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5.5% growth, no rate cuts till March: Mid-year review

business Updated: Dec 20, 2014 01:42 IST
HT Correspondent
India’s economy

India’s economy is likely to grow at 5.5% this year though private investments haven’t shown real signs of picking up yet, a finance ministry report said on Friday, even as it hinted that the Reserve Bank of India was unlikely to cut interest rates before March.

The report said more public spending was required, particularly in infrastructure, to turnaround Asia’s third-largest economy that has clocked sub-5% growth in the last two years.

The Mid-Year Economic Analysis, tabled in Parliament on Friday, also said credibility has returned to India’s monetary policy since late 2013, in an obvious testimonial to the policies of current RBI governor Raghuram Rajan.

“For a long time, the Indian economy had been drifting without a credible monetary anchor. Since late 2013, however, this has been laudably reversed,” said the analysis, prepared by chief economic adviser Arvind Subramanian.

“For nearly six years (third quarter of 2007 to third quarter of 2013), India lost monetary policy credibility, reflected in the fact that real (inflation adjusted) policy interest rates were consistently negative at a time when inflation was persistently in the double-digit territory,” it said. Real rates are calculated as the difference between interest rates and inflation, and have to be positive for healthy returns.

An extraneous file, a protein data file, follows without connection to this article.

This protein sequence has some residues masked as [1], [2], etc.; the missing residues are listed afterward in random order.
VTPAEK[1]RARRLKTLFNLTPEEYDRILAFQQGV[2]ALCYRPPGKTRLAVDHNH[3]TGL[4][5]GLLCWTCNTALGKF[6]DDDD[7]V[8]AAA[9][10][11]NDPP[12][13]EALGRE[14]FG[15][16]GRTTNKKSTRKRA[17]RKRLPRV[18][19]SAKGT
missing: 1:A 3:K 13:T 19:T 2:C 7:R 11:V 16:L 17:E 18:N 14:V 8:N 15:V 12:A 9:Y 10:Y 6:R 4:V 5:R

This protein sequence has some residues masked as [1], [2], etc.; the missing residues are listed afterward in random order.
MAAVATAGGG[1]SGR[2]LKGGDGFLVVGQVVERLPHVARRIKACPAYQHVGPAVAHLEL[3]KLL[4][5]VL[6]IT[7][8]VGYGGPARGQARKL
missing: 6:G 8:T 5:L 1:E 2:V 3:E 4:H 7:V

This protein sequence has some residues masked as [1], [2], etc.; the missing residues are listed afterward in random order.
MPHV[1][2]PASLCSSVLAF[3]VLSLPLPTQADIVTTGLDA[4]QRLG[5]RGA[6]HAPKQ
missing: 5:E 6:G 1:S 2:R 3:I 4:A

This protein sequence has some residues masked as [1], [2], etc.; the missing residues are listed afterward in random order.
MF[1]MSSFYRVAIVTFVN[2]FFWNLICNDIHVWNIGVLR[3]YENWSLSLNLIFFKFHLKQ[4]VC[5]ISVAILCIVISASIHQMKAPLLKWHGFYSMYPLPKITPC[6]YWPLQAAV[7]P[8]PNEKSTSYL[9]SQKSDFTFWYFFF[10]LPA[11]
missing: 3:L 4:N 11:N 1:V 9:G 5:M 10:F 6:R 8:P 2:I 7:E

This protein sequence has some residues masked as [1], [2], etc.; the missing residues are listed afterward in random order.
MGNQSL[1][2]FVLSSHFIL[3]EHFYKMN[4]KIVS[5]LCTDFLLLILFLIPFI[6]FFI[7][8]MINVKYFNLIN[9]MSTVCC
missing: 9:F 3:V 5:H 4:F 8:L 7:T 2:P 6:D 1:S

During the period mentioned, YV Reddy was at the helm of the RBI from September 2003 to September 2008 and was succeeded by D Subbarao, who remained the central bank chief till September 2013. Raghuram Rajan took over as RBI’s 23rd governor on September 4, 2013.

On interest rates, the analysis said that “in the aftermath of the recent credit policy statement of the RBI, it is worth looking at the stance of monetary policy under the assumption that interest rates will be held at current levels until the last quarter (ending-March) of 2014-15”.

Earlier this month, Rajan kept key lending rates unchanged, ignoring hints from the government and mounting pressure from business leaders to cut borrowing costs on the back of low inflation to push investment.

“To revive growth going forward, public investment may have to play a greater role to complement private investment,” said Subramanian, a former US-based economist who joined the government as the CEA in October.

The report also called for a relook at the public-private-partnership model for infrastructure development “as it has been less than successful”. It also called for easing of land purchase rules to revive investment.